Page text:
New Worlds to Explore | Genre Spotlight

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Judging by the upcoming fall publishing season, there will be plenty of speculative fiction titles to sharpen readers’ minds, but no one particular trend is leading the charge. Sf and fantasy has attracted a far more diverse readership than ever before, and publishing success can be found by exploring that diversity. Military sf and space opera stage a revival, fantasy goes dark, and digital publishing is here to stay.

Q&A: Sarah Peed

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As publishing evolves and writers turn to digital outlets to create and distribute new works, major publishers like Random House Publishing Group, a division of the newly formed Penguin Random House, have committed to finding these new authors and delivering exciting fresh content to today’s most tech-savvy readers. Sarah Peed is the associate editor at […]

YA Crossover Tops Inaugural LibraryReads List

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The inaugural LibraryReads lists ten titles (published this month and forthcoming) nominated as “favorites” by librarians from around the country.

Media NewsBriefs | August 2013

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The latest news from Findaway World and hoopla digital

Super Crips and Gay Dads: Avoiding Stereotypes in Video Collections | ALA 2013

An ALA program tackled issues of building a responsible film collection that portrays minority communities (native, black, queer, and disabled Americans) in responsible, respectful ways.

Alice Walker Wore Purple | ALA 2013

The World Will Follow Joy

Alice Walker wore purple.
It was not the last official day of the American Library Association (ALA) annual conference in Chicago, but the McCormick Center’s auditorium had a kind of concluding air about it. (Perhaps it was the number of librarians carting luggage up and down the halls.) Eva Poole, President of the Public Library Association (PLA), introduced Monday’s midmorning speaker. The audience settled into its seats.
When she arrived at the podium, she sighed. “I’m so glad to see you.”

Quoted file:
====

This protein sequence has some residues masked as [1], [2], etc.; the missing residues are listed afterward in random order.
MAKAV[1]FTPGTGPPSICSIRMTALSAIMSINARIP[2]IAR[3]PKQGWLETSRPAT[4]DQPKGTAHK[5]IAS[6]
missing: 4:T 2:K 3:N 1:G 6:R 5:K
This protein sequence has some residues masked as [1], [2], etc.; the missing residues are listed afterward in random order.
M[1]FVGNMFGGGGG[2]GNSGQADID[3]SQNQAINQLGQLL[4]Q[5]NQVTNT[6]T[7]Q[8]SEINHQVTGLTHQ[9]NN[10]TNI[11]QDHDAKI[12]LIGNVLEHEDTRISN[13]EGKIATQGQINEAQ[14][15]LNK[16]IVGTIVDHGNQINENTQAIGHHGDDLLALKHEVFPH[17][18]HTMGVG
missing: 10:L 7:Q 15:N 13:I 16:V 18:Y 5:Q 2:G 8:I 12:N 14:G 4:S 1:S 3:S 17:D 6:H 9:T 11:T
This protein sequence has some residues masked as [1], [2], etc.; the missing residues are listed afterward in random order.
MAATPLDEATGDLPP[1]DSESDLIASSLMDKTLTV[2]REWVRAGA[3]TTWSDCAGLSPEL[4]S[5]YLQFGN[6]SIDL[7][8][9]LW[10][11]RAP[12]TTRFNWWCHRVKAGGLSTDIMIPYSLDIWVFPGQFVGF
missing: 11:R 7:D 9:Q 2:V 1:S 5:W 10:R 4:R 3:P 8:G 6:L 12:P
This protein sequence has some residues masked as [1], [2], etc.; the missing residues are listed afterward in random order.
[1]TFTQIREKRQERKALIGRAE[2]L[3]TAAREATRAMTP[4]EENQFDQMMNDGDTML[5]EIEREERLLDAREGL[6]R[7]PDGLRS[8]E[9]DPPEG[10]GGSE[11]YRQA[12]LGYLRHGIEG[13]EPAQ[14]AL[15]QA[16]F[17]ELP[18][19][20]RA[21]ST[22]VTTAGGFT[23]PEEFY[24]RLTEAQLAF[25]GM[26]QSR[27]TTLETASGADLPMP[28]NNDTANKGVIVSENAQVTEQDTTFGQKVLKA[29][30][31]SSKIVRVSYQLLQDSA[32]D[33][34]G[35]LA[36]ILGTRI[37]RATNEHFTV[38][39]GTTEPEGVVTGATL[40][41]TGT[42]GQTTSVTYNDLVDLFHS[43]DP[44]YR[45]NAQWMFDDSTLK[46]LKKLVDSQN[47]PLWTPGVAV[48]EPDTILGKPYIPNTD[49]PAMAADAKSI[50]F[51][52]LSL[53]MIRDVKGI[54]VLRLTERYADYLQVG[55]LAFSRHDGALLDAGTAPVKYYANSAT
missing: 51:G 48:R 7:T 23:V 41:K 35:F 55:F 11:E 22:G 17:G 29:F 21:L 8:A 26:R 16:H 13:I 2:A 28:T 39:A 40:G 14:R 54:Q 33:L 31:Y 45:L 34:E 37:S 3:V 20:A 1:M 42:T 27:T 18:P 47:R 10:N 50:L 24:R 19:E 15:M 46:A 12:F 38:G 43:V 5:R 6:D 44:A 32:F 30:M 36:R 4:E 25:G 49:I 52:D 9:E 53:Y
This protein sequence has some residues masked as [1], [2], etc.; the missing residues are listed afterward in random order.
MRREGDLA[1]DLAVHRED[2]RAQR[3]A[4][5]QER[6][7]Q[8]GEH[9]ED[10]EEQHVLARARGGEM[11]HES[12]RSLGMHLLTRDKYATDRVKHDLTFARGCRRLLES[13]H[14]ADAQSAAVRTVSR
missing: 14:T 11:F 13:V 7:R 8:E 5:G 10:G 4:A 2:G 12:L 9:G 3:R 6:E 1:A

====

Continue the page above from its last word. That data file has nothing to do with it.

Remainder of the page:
Illusion and Empathy in Science Fiction | ALA 2013

“The mixing of factual and counterfactual is not singular to sci fi and fantasy,” Timothy Zahn (“Thrawn Trilogy”) began. Zahn and Brandon Sanderson (“Mistborn”), Cory Doctorow (Homeland), David Brin (“Uplift”), Elizabeth Bear (Shattered Pillars), and John Scalzi (“Old Man’s War”) were charged with talking about the probable and improbable in science fiction (and, to a certain extent, in fantasy too). Organized by the Library and Information Technology Association and with help from Tor, the Saturday, June 28 panel was packed.

“Whose Table?”: On Libraries and Race | ALA 2013

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Sunday morning’s “In Visibility: Race and Libraries” was a crash course in sociology and libraries, taught by Todd Homna, assistant professor of Asian American Studies at Pitzer College and a former ALA Spectrum Scholar. Sponsored by ALA’s Office for Diversity and the Spectrum Scholars Program, asked the question: “Where do we locate race in relation to librarianship?”

Readers’ Advisory Panels Look at Genre and Marketing | ALA 2013

Reference and User Services Association (RUSA)-sponsored panel, “Beyond Genre: Exploring the Perception, Uses, and Misuses of Genre by Readers, Writers, and Librarians” attracts a large crowd, eager for discussion.

The Library Is Open: A Look at Librarians and Tumblr

The Library Is Open

What makes library Tumblrs different from your run-of-the-mill library blogs is that they can take advantage of a built-in community with built-in readers. If a Wordpress or Blogspot blog is an island, Tumblr blogs are a city. Many librarians were initially attracted to Tumblr for the same reasons nonlibrarians were—ease of use, social features, the cool factor. But, once they arrived, they began to run into each other, then to talk to with one another, and finally to understand themselves as a community. The portmanteau Tumblarians—meaning “Tumblr librarians”—was coined and a subculture born.

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